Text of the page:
Establish the Food Standards Agency‟s single, integrated, front-of-pack traffic light colour-coded system as the national standard for food and drink products sold in England. This includes the simple, traffic light, colour-coding visual icon and text which indicates whether food or drink contains a „high‟, „medium‟ or „low‟ level of salt, fat or sugar. It also includes text to indicate the product‟s percentage contribution to the guideline daily amount (GDA) from each category. Consider using legislation to ensure universal implementation of the Food Standards Agency‟s front-of-pack traffic light labelling system. Develop and implement nutritional labelling for use on shelves or packaging for bread, cakes, meat and dairy products displayed in a loose or unwrapped state or packed on the premises. The labelling should be consistent with the Food Standards Agency‟s traffic light labelling system. Ensure food and drink labelling is consistent in format and content. In particular, it should refer to salt (as opposed to sodium), the content per 100 g and use kcals as the measure of energy. Continue to support the Food Standards Agency in providing clear information about healthy eating. Ensure the UK continues to set the standard of best practice by pursuing exemption from potentially less effective EU food labelling regulations when appropriate.5 Andrew Lansley announces a new approachThe Guardian reported on 8 July 2010 a speech by Andrew Lansley: Food and alcohol companies will fund governments healthy lifestyle ad campaign in exchange for a non-regulatory approach Beer companies, confectionery firms and crisp-makers will be asked to fund the governments advertising campaign to persuade people to switch to a healthier lifestyle and, in return, will not face new legislation outlawing excessively fatty, sugary and salty food, the health secretary, Andrew Lansley, announced today... Lansley told a conference of public health experts that he wanted a new partnership with food and drink firms. In exchange for a "non-regulatory approach", the private sector would put up cash to fund the Change4Life campaign to improve diets and boost levels of physical activity among young people.(...) Conceived by Labour, the Change4Life campaign was costed at £75m over three years and was already backed by industry, with high street names such as Tesco, Coca-Cola, Nestle and Pepsi all offering expertise and support. However, Lansley is proposing a radical scaling back of the public contribution to allow "charities, the commercial sector, and local authorities to fill the gap". (...) Speaking to reporters after his speech to the Faculty of Public Health conference in central London, Lansley said Change4Life would also be expanded, to cover alcohol misuse which costs the NHS £17bn a year – the same as obesity, which now affects one in four Britons.1010 “No anti-junk food laws, health secretary promises”, Guardian, 8 July 2010 5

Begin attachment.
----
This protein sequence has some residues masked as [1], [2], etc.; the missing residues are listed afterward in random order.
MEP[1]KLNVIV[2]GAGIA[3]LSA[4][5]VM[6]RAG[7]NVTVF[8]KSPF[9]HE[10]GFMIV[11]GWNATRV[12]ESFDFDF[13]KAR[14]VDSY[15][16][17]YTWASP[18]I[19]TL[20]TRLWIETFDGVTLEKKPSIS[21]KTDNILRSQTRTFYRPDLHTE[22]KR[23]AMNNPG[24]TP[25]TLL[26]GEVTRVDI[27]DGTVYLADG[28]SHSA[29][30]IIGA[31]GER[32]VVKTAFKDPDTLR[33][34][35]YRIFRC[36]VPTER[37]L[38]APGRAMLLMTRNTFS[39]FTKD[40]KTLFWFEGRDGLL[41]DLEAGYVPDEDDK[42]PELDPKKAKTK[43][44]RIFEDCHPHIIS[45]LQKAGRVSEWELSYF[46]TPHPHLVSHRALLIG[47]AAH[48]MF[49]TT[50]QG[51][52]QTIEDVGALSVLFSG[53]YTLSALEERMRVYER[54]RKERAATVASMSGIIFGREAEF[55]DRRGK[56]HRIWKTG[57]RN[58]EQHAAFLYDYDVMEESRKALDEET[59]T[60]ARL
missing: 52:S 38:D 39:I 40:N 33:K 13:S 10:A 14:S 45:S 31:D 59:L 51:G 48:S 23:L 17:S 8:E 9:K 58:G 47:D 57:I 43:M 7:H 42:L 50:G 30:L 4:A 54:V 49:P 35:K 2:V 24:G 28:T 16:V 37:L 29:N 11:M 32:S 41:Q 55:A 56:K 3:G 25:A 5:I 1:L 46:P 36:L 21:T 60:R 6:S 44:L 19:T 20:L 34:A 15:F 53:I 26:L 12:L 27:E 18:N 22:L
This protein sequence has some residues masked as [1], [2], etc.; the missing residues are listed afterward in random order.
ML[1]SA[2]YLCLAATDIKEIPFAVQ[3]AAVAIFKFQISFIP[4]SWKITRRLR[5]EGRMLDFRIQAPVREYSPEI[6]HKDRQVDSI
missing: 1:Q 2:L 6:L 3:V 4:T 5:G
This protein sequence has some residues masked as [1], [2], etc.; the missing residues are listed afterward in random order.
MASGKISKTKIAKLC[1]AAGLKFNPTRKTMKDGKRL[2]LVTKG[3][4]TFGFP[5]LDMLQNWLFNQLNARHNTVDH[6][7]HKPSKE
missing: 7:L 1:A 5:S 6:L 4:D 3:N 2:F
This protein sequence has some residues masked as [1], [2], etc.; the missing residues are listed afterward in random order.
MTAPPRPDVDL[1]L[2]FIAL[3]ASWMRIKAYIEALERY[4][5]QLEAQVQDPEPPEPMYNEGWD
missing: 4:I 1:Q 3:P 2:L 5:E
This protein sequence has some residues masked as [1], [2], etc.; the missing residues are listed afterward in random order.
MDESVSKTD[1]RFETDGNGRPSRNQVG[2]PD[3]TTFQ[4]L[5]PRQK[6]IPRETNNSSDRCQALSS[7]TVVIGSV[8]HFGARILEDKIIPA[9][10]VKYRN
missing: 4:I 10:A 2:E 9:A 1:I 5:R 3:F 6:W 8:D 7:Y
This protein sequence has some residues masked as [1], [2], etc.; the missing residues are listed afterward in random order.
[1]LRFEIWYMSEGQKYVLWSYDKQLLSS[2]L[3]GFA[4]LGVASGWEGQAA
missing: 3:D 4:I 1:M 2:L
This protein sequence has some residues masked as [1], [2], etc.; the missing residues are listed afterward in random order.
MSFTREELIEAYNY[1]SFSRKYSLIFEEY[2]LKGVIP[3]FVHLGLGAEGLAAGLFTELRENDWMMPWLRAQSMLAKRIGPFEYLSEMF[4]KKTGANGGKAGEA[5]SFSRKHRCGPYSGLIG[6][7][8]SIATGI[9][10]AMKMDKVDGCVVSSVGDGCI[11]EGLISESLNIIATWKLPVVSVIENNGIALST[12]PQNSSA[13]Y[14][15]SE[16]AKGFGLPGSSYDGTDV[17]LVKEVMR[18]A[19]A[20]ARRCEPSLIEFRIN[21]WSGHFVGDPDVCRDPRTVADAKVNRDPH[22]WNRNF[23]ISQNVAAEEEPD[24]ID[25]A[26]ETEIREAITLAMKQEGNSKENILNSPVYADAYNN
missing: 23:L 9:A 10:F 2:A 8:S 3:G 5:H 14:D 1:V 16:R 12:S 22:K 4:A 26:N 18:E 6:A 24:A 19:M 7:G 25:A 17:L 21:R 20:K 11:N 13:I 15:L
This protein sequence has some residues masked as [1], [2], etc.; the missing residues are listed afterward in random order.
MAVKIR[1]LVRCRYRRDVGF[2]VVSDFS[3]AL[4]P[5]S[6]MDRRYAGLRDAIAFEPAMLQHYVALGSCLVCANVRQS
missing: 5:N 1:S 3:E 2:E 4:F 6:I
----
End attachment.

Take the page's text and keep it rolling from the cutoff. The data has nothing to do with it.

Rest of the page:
6 Does nutritional labelling influences what people actually buy?In February 2011, the Daily Telegraph reported on an American study that challenged thebenefits of nutritional labelling: Researchers discovered that even though customers became more aware of how much they were eating, it had little effect on what they purchased. Price and taste were so powerful motivators that they counteracted any desire to be healthy, it was concluded. Dr Brian Elbel, who carried out the research for New York University, said that other ways of reducing calorie intake were needed. "It is important to understand that labelling is not likely to be enough to influence obesity in a large scale way," he said. Dr Elbel, and his team, carried out the research when New York City introduced a blanket policy of calorie labelling at all its fast food outlets. He compared how much it changed eating habits compared with similar outlets nearby in New Jersey that did not have to label their food. He found that teenagers and parents of young children, questioned at the door, claimed they were more aware of how many calories they were buying and that it did influence their decision. But an analysis of their receipts showed that they continued to eat the same calories as counterparts where there was no labelling. Dr Elbel and his colleagues gathered receipts and surveys from 427 parents and teenagers at fast-food restaurants both before and after mandatory labelling began in July 2008. The study did not find a change in the number of calories purchased at fast-food restaurants after labelling went into effect. Teenagers purchased about 725 calories and parents purchased about 600 calories for their children. The way food tastes was considered the most important reason that teenagers bought it, while price was a consideration for slightly over 50 per cent. Just over a quarter of the group said that they often or always limited the amount of food they ate in an effort to control their weight. The study also reported that most teenagers underestimated the amount of calories they had purchased, some by up to 466 calories. The study was published in the International Journal of Obesity.117 Government policy since the 2010 electionSecretary of State Andrew Lansley stated his support for GDA rather than traffic lights inevidence to the Health Committee on 20 July 2010: Q39 David Tredinnick: Let us talk about the labelling of food and obesity. I think you said, Secretary of State, that you favour the Guideline Daily Amounts whereas the Food Standards Agency and NICE have come out clearly in favour of traffic lights. It seems to me that the traffic light system of labelling food is very easy to understand on a packet. I put it to you that most people have not got time to read instructions on the back of a packet, they want a very simple system. If we are actually going to reduce obesity in this country we need to recognise that the way to stop getting fat is to stop eating fat and we need to make it simple. I would like you to comment on that, please.11 “Calorie labelling has no effect on food choices”, Daily Telegraph, 15 February 2011 6